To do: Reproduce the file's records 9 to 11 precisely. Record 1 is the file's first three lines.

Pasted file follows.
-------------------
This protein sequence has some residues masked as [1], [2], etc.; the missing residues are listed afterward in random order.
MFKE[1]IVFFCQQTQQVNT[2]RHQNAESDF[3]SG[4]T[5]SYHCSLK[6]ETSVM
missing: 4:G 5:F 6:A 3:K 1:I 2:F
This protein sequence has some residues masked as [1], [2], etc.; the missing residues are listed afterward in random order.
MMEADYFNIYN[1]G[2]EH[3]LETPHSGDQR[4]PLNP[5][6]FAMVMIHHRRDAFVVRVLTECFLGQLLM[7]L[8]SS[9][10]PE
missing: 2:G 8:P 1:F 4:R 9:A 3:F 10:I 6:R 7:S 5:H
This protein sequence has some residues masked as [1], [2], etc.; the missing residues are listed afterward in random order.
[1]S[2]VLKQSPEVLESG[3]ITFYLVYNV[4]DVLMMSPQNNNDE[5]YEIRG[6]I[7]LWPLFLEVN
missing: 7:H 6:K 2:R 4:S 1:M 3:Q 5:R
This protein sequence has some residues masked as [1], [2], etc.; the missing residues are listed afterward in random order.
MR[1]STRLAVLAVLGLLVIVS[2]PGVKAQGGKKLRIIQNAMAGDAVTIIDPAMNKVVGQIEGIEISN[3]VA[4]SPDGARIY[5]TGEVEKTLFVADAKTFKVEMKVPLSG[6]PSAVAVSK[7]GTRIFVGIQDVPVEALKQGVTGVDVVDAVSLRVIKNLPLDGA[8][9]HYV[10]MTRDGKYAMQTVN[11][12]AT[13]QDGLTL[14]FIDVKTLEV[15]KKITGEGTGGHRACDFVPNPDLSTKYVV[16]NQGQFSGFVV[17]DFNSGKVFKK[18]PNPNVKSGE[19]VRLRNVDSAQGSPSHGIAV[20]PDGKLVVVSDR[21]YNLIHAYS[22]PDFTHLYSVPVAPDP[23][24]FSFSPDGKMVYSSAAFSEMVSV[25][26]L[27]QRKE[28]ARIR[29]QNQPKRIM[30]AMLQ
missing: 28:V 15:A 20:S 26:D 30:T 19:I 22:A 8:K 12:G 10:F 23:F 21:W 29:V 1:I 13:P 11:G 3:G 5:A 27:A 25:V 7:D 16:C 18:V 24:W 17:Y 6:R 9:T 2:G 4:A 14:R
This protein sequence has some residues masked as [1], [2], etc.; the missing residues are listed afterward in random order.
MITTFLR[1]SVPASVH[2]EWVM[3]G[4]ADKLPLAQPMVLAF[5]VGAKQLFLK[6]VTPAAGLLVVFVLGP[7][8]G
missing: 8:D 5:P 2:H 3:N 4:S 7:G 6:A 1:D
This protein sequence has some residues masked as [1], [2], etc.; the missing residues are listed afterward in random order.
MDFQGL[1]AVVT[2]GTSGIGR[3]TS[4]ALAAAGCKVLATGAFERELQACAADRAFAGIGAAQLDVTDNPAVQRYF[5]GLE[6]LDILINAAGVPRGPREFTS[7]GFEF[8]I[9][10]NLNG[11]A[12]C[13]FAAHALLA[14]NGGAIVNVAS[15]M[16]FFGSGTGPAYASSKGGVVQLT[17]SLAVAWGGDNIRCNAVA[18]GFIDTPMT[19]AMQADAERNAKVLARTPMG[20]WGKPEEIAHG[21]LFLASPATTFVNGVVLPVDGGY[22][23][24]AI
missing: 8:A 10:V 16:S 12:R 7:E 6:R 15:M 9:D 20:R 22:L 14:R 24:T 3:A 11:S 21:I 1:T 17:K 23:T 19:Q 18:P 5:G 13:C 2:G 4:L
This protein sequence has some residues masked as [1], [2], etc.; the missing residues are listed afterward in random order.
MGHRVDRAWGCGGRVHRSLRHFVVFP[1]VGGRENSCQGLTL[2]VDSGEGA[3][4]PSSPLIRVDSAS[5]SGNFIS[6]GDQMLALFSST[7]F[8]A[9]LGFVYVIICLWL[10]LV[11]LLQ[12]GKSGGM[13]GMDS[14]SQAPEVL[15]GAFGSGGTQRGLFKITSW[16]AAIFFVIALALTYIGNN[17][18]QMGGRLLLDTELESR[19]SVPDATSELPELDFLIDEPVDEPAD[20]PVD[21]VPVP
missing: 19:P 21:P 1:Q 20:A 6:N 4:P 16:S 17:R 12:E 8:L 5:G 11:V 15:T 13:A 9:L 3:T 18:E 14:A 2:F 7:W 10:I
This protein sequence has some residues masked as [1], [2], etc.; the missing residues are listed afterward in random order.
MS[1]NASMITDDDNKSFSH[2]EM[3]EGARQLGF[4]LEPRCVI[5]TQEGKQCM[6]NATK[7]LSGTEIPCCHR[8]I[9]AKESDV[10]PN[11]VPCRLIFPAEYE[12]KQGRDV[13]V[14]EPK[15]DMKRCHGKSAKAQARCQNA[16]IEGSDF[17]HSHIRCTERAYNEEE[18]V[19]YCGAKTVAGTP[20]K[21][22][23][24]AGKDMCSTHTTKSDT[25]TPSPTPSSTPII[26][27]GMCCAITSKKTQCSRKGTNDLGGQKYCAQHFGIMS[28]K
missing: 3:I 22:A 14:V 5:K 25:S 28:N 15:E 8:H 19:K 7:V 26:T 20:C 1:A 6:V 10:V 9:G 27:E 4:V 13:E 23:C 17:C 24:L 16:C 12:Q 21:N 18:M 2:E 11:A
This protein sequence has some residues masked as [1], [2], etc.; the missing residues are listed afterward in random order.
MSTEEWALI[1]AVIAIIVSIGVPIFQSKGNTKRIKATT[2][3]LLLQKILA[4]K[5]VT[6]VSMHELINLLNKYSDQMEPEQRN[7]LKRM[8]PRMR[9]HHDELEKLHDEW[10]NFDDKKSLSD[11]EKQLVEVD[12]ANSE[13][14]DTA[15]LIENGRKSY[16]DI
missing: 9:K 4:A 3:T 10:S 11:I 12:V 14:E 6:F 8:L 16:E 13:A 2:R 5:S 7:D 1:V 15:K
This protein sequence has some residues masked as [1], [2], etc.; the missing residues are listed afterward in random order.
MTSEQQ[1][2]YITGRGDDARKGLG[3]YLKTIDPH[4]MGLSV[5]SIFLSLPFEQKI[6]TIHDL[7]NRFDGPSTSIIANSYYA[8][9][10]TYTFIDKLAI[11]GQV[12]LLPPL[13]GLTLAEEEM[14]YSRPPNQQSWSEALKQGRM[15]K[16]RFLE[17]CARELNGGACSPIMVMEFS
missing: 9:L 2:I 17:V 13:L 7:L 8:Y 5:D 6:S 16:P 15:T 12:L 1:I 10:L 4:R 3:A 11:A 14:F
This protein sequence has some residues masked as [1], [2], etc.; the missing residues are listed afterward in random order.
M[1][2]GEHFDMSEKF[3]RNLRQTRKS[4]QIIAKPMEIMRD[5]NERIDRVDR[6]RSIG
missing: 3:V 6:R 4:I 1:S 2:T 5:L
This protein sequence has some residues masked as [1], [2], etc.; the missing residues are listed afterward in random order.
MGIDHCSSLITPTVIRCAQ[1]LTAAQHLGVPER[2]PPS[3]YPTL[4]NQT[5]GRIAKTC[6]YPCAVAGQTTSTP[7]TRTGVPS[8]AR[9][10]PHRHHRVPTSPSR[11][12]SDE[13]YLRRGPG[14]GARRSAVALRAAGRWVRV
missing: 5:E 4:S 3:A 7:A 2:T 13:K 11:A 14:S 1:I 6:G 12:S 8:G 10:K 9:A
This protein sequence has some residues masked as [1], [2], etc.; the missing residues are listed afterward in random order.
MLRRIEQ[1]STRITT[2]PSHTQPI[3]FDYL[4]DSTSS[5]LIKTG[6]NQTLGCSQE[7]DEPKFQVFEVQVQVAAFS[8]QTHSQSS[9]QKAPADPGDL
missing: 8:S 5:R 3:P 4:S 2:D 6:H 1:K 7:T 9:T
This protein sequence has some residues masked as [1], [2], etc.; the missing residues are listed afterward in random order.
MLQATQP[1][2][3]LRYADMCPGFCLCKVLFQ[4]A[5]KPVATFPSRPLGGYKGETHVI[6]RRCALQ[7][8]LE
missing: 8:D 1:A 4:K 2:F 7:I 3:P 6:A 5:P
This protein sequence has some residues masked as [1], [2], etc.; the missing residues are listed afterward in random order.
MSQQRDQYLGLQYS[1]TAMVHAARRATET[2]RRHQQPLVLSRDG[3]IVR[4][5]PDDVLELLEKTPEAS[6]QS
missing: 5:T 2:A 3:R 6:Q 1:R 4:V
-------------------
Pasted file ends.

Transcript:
This protein sequence has some residues masked as [1], [2], etc.; the missing residues are listed afterward in random order.
MSTEEWALI[1]AVIAIIVSIGVPIFQSKGNTKRIKATT[2][3]LLLQKILA[4]K[5]VT[6]VSMHELINLLNKYSDQMEPEQRN[7]LKRM[8]PRMR[9]HHDELEKLHDEW[10]NFDDKKSLSD[11]EKQLVEVD[12]ANSE[13][14]DTA[15]LIENGRKSY[16]DI
missing: 9:K 4:A 3:T 10:S 11:I 12:V 14:E 6:F 8:L 16:E 13:A 2:R 5:S 7:D 1:V 15:K
This protein sequence has some residues masked as [1], [2], etc.; the missing residues are listed afterward in random order.
MTSEQQ[1][2]YITGRGDDARKGLG[3]YLKTIDPH[4]MGLSV[5]SIFLSLPFEQKI[6]TIHDL[7]NRFDGPSTSIIANSYYA[8][9][10]TYTFIDKLAI[11]GQV[12]LLPPL[13]GLTLAEEEM[14]YSRPPNQQSWSEALKQGRM[15]K[16]RFLE[17]CARELNGGACSPIMVMEFS
missing: 9:L 2:I 17:V 13:L 7:L 8:Y 5:D 6:S 16:P 15:T 12:L 1:I 10:L 4:R 3:A 11:A 14:F
This protein sequence has some residues masked as [1], [2], etc.; the missing residues are listed afterward in random order.
M[1][2]GEHFDMSEKF[3]RNLRQTRKS[4]QIIAKPMEIMRD[5]NERIDRVDR[6]RSIG
missing: 3:V 6:R 4:I 1:S 2:T 5:L